Screen-printed, paper-based electrodes key to detecting heavy metals in humans, the environment

Coal ash sampling in the Dan River in the USA for detecting heavy metals and other pollutants. (Reference image by the US Fish and Wildlife Service Southeast Region, Flickr.)

Miniaturized electrochemical sensors based on screen-printed electrodes (SPEs) and paper-based electrodes have been found to be the most efficient and low-cost options for detecting the presence of toxic heavy metals in humans and in natural environments.

In a paper published in the journal Coordination Chemistry Reviews, researchers at Korea’s Pusan University explain that such sensors are efficient because they do not require large samples and supporting electrolytes.

To reach this conclusion, the scientists investigated the mechanisms, advantages, and disadvantages of miniaturized sensors including screen-printed electrodes, paper-based electrodes, and nanomaterial-coated sensors made from carbon nanocomposites, metal nanoparticles, and metal-compound nanocomposites.

Although SPEs and paper-based electrodes were the best performers because they address the limitations of conventional laboratory-based methods, improvements are still needed.

The group found that current electrochemical detection approaches suffer from poor selectivity, inadequate level of detail, and interference by foreign species that can have detrimental effects during on-site analysis. Additional encounters with dissolved oxygen species, while necessary for analyzing conductivity and pH, contribute to a decline in the detection ability of these sensors over time.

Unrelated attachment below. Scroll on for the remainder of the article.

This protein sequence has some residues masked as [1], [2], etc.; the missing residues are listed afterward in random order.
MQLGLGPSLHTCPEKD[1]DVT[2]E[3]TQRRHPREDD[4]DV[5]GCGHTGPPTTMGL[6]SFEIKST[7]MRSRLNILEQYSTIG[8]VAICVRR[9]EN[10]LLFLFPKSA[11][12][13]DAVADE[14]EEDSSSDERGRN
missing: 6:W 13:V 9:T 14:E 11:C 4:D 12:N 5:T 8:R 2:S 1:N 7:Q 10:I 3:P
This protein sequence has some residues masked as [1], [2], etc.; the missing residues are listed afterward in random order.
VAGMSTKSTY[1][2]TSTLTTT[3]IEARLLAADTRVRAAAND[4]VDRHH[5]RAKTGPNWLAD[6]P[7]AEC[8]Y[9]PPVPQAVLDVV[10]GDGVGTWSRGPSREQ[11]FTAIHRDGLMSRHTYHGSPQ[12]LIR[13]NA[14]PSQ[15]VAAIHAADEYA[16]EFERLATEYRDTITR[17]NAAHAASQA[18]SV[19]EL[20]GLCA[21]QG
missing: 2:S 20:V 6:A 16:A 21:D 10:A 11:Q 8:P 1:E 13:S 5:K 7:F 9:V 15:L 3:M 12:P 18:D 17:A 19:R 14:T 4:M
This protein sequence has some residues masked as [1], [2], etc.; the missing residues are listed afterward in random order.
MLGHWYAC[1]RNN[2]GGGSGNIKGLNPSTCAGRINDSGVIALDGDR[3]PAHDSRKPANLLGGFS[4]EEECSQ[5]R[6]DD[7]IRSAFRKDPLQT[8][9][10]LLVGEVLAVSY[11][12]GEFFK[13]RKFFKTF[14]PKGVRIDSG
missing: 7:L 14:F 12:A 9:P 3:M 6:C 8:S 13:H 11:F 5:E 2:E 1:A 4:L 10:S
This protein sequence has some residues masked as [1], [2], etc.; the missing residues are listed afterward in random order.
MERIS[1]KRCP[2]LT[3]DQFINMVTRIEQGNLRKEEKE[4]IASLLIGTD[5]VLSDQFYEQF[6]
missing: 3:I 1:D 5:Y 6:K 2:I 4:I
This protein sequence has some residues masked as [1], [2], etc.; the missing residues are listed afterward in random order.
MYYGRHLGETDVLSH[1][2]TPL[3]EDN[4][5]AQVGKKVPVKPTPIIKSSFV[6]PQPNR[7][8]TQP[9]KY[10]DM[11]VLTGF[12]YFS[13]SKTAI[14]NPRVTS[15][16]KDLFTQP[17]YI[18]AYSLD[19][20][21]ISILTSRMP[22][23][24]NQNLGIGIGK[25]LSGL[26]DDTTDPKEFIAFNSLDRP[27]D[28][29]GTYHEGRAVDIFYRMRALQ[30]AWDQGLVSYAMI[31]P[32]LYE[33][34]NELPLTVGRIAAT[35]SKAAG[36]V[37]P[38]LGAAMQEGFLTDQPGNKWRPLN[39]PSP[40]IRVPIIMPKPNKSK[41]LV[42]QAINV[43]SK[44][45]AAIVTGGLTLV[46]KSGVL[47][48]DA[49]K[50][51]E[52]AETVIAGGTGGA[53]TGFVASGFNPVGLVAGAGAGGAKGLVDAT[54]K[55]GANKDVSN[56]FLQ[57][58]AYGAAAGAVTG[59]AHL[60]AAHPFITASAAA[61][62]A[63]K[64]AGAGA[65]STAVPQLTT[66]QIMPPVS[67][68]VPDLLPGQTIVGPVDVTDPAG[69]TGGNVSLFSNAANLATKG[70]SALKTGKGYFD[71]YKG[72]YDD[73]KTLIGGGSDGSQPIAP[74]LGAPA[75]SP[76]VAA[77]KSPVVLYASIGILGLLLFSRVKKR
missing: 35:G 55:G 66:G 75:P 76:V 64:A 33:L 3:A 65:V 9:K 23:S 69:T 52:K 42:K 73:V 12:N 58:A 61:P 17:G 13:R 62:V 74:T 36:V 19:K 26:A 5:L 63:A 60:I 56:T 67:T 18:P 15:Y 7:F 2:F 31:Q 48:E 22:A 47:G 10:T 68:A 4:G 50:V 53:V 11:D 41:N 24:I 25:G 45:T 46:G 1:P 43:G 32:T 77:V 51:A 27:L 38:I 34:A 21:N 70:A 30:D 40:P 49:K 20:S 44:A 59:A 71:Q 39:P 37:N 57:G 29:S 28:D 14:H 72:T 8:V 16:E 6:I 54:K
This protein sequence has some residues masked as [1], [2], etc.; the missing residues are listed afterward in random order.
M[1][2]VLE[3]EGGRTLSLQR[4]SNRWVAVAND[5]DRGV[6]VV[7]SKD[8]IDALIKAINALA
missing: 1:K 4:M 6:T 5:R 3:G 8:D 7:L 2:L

The researchers also stressed the need for portable lab-on-a-chip approaches and large-scale manufacturing of disposable, flexible, and wearable electrochemical sensors.

Moreover, innovative electrochemical detection strategies are required for heavy metal sensing in human biofluid samples, such as saliva, blood, and urine.

“One of the most difficult tasks is the commercialization of the advanced and systematic ideas put forward by academia, pharmaceutical industries, and government bodies in combination with proper validation techniques,” lead researcher Seung-Cheol Chang said in a media statement.

Nonetheless, he and his team are confident that ongoing research in electronics, nanotechnology, and materials technology can overcome some of the existing issues, paving the way for more rapid, reliable, and precise on-site detection of heavy metals. These metals have high densities and atomic weights and originate from geological processes or human activities, including mining, industrial production, and petrochemical plants.

Heavy metals are toxic to humans and animals and are considered common pollutants in the environment. They can enter the human body on ingestion of polluted food or water, adsorption through the skin, or respiration of polluted air and are known to cause severe health problems such as kidney damage, high blood pressure, nervous system damage, fertility defects, and even death.